Saturday, February 18, 2012

Starting in 2012, DMV Can Revoke a License for 10 Years on 3rd DUI

New legislation has authorized the California DMV to revoke a drivers license for 10 years upon a 3rd DUI conviction.  The new law authorizes a Judge to order the revocation in appropriate circumstances, but the revocation will not be automatic.  If the Court does not make the order, the DMV will not take action.  Currently, the revocation is for 3 years, which will be the default period unless the Court makes any additional orders.  If the revocation is imposed , after 5 years the licensee can apply for an early restriction with IID and proof of completion of a DUI school.  California is not the first state to impose such a harsh penalty.  Those facing a third DUI should consult a lawyer to familiarize themselves with other penalties and California DUI laws in general.

Friday, February 17, 2012

How Does a DMV Hearing Work in a California DUI Case?

A DUI arrest inevitably leads to the imposition of a suspension of the driver's license in California.  In order to challenge any suspension the driver must request a DMV hearing to fight the action. In a DMV Administrative Per Se hearing, the DMV bears the burden of proving by a preponderance of the evidence certain facts, including that the driver was operating a vehicle with a blood-alcohol level of 0.08 percent or higher. The DMV may satisfy its burden of proof by using the presumption of Evidence Code in section 664. Procedurally, it is a fairly simple matter for the DMV to introduce the necessary foundational evidence. Evidence Code section 664 creates a rebuttable presumption that blood-alcohol test results recorded on official forms were obtained by following the regulations and guidelines of title 17. The recorded test results are presumptively valid and the DMV is not required to present additional foundational evidence, such as testimony of the arresting officer. With this presumption, the officer’s sworn statement that the breath-testing device recorded a certain blood-alcohol level is sufficient to establish the foundation, even without testimony at the hearing establishing the reliability of the test.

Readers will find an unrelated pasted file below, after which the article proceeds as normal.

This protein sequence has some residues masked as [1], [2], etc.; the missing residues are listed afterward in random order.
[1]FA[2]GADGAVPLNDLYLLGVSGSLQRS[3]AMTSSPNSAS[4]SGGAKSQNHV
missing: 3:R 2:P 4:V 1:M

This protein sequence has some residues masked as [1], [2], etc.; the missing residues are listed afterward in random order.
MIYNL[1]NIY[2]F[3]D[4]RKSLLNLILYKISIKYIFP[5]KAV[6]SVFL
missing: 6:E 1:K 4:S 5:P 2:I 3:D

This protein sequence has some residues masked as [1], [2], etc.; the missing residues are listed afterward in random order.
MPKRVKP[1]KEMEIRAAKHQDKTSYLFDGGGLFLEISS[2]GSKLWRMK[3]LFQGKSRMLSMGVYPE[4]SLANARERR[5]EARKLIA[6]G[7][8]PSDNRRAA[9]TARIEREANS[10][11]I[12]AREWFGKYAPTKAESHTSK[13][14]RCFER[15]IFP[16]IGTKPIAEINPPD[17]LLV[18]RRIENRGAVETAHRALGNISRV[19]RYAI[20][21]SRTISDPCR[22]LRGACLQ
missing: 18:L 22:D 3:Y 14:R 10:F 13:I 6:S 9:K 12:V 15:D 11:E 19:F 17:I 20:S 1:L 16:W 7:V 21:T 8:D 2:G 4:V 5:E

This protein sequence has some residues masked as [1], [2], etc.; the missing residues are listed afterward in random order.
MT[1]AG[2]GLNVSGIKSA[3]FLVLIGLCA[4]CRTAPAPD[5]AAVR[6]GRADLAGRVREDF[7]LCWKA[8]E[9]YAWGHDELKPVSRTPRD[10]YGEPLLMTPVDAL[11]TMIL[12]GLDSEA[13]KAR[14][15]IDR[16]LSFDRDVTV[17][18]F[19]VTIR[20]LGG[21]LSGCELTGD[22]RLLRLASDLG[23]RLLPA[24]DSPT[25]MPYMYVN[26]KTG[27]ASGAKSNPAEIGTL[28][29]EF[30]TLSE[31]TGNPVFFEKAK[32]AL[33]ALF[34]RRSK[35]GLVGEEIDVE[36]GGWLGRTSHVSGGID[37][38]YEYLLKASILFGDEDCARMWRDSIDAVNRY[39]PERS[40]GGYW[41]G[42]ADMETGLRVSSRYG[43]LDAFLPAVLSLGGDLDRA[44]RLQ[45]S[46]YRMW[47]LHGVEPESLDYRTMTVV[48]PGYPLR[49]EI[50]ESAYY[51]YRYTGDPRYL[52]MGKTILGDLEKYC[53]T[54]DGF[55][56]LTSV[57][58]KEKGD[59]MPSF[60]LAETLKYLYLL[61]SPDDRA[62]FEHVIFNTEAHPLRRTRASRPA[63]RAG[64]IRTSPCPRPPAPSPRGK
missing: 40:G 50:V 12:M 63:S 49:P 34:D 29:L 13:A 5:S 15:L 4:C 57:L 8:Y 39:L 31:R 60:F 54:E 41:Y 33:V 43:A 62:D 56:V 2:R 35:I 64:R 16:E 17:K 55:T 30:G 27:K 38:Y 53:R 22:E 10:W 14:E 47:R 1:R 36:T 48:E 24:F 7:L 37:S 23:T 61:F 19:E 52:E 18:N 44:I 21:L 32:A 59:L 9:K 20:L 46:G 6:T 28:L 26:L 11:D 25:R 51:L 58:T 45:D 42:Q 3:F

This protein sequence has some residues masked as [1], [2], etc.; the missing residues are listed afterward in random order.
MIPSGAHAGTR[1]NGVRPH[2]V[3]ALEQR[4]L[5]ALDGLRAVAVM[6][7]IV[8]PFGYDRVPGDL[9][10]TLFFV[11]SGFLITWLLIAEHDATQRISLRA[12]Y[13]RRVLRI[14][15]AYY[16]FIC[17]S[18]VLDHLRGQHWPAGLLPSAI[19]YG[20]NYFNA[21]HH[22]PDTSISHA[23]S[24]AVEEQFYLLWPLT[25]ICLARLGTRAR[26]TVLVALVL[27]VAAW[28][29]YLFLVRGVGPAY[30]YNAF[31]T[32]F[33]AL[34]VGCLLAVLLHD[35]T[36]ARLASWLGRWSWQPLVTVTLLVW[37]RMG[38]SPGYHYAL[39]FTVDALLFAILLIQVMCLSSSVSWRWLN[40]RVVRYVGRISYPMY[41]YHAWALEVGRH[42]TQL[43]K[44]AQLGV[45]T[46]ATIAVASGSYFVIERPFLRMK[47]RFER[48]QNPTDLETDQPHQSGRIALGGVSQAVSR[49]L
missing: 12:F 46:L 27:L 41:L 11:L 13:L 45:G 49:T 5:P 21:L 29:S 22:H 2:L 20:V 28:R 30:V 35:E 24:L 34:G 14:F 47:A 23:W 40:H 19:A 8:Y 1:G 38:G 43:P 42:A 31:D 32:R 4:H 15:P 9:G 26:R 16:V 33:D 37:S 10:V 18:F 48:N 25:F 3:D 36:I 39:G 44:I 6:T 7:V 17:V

According to Bruce Blythe, a Bakersfield DUI Attorney, Once the DMV establishes its prima facie case by presenting documents contemplated in the statutory scheme, the driver must produce affirmative evidence of the nonexistence of the presumed facts sufficient to shift the burden of proof back to the DMV. The licensee must show, “through cross-examination of the officer or by the introduction of affirmative evidence, that official standards were in any respect not observed. Once such showing has been made, the burden shifts to the DMV to prove that the test was reliable despite the violation.  The failure to shift the burden back to the DMV will invariably result in an upholding of the suspension.

Sunday, February 12, 2012

California Fills In The Gap For Second Offense Wet Reckless

Thank goodness the legislature finally changed the law regarding second offender wet reckless convictions.  Prior to 2012, anyone convicted of a second offense DUI could get a restricted license for work after 90 days.  However, if the offense was reduced to a wet reckless the offender had no such option and had to wait a full year.  Finally, the lawmakers realized the injustice and inequity of the law and made the appropriate amendments.  The frustration of many attorneys was off the charts and no remedy was available other than to go back to Court and plead guilty to a full DUI.  It took the state a full year to rectify the laws and fix the inherent problem. How a law can become so convoluted and unfair is yet another sign of how Sacramento always leans towards greater punishment rather than leniency and fairness.